An arts and crafts mela

Yesterday, I went and visited a large arts and crafts mela. There were 140+ stalls of craftsmen from 20+ states of India and their work in cloth, wood, metal, terracotta, stone, leather, folk art etc. was being showcased and sold. Yesterday was a Sunday and the mela grounds were very crowded. Also, all my recent reading of Dharampalji’s works has probably undone some circuits in my mind and rewired some new ones.

Let me try to tell you what I noticed:

  • The car parking covered a larger area than the mela. These car owners, well-off people with money to spend, were the target customers.
  • The stalls were mostly being run by English-speaking people. So, it was English-speaking customers interfacing with English-speaking intermediaries.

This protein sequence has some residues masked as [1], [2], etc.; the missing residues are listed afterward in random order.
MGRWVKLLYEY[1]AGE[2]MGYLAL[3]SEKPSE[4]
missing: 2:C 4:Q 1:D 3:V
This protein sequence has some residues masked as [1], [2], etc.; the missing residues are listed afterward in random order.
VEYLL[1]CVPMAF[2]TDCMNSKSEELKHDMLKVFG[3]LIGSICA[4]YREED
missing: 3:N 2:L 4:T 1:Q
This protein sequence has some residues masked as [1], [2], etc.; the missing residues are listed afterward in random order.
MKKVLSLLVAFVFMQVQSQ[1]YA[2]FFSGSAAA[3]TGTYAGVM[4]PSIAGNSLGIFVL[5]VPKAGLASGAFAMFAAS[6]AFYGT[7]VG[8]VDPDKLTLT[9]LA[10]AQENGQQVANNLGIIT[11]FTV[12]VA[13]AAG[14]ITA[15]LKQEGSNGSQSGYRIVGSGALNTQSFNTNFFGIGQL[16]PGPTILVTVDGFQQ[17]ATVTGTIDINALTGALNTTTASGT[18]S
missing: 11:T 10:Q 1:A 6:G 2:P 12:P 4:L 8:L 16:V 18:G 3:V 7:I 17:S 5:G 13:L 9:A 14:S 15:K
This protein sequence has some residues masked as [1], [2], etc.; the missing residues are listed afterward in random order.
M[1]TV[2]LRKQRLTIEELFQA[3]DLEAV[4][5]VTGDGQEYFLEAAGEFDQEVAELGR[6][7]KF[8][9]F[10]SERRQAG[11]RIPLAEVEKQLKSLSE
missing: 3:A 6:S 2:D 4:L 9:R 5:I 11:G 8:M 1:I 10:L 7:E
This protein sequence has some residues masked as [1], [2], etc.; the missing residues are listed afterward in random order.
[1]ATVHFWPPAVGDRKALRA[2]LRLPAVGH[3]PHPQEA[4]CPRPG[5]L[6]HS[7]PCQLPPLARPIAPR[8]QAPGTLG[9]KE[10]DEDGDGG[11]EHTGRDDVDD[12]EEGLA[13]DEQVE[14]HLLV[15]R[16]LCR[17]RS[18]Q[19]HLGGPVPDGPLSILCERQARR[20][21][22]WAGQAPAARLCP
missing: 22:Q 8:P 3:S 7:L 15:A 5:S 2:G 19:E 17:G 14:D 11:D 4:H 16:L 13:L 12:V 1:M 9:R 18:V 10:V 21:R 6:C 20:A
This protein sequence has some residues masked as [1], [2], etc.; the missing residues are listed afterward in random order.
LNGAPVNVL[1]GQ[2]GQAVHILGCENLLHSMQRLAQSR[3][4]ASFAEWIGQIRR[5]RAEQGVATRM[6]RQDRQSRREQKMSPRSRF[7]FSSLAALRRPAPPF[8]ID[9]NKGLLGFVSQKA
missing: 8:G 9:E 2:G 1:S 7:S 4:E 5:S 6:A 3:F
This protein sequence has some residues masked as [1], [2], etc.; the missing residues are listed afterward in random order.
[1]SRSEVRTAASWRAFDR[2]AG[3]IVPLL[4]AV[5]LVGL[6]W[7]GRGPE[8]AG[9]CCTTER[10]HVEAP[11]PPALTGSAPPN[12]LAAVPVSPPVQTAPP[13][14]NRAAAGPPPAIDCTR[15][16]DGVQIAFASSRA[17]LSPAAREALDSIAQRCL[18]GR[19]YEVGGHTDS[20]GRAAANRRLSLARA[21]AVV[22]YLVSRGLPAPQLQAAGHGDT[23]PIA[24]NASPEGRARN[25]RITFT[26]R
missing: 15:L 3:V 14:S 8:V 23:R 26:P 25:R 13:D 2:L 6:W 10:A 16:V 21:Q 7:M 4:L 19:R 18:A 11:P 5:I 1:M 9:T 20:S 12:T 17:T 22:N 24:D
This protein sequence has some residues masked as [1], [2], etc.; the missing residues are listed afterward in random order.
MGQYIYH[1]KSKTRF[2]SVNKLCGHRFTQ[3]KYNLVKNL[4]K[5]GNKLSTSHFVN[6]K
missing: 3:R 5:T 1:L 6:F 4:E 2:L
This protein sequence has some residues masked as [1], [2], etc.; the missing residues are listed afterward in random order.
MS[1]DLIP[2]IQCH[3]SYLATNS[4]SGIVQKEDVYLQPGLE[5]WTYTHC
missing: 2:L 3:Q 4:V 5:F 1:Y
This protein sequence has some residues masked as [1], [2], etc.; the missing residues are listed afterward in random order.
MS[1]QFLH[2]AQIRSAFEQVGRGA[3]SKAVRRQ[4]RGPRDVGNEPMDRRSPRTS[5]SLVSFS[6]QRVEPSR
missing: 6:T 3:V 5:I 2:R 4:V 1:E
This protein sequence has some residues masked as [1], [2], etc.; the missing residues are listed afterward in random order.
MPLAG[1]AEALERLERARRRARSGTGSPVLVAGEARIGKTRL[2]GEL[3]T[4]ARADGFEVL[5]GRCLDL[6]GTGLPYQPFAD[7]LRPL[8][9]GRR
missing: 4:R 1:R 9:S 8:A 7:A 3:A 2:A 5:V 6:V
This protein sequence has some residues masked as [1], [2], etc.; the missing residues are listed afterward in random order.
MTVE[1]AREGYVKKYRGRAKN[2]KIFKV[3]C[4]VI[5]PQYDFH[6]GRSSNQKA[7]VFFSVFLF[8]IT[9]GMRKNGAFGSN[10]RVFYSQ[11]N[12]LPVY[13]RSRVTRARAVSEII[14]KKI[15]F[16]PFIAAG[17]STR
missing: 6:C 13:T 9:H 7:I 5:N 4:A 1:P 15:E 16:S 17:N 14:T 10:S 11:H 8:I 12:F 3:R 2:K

• The craftsmen, where seen, were more like animals in a zoo, something to be seen and marvelled at. For example, a potter was running a pottery workshop for children.
  • The crafts on display, cut off from their roots and their utility, were only nice decorative things that money could buy. For example, Kerala mural art that decorates temple walls was drawn on canvas to decorate living rooms.
  • It felt that the craftsmen had no option but to please these people with money and in the process their traditional art and its lineage was cheapened.
  • Another phenomenon seemed to be college-educated, alternative type people who were selling cool things like recycled material, organic food etc.

The feeling I came away with was of deep sadness that our craftsmen and their beautiful work has also been recycled, sanitized, and become neatly packaged into a form that can attract the wavering attention of our modern moneyed class. What do you think?

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